Monday, January 28, 2008

Self-enquiry As a Yoga of Love: Cutting Through Spiritless Materialism

One thing I want to keep repeating, as often as is necessary, is that self-enquiry is not an intellectual or analytic process. It isn't even a form of discrimination at heart, though it is supported by discrimination. Primarily, it is what can only be called love, devotion, surrender - the heart. Discrimination is only useful in coming to this understanding. Discrimination teaches us that everything else is inherently meaningless, except for this core love of Self. All meaning comes from the Self, and is attached to the forms the Self takes by the mind that presumes itself to be the only real actor in all of this, but is in reality merely the still and actionless Self of love.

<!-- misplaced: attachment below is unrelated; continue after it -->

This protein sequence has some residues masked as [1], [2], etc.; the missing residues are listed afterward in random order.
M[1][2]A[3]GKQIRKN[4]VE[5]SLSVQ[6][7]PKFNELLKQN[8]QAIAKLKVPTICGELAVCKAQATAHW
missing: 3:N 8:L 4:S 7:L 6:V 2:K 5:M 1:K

My experience of practicing self-enquiry is that it awakens this love spontaneously, without adding any particular intention for it to do that. As Ramana always said, there is no jnana without bhakta. What is most striking about love awakened by self-enquiry is that it is not attached to any particular object. The general practice of bhakta is to direct one's attention to an object, a God, a Guru, a symbol or archetype of some kind, and practice devotion to that object. I'm not saying this is wrong to do at all, mind you. I think it's a wonderful thing to practice. It's just that self-enquiry is different in that when love awakens through self-enquiry there is no object it is associated with. One can, of course, quickly associate it with an object. The Guru is the most common such object. So people around Ramana, for example, naturally associated the devotion awakened by self-enquiry with him as Guru, and practiced a devotional life in relation to him. This isn't wrong either, and is in fact also very wonderful. It's important to remember, however, that even Ramana always reminded his devotees that their real devotion was to the Self, and that he, Ramana, was only an outward symbol of the Self, the purpose of which was to help direct their attention back upon themselves, on the Self in the heart, and to use him for that purpose if need be, and not for any other purpose.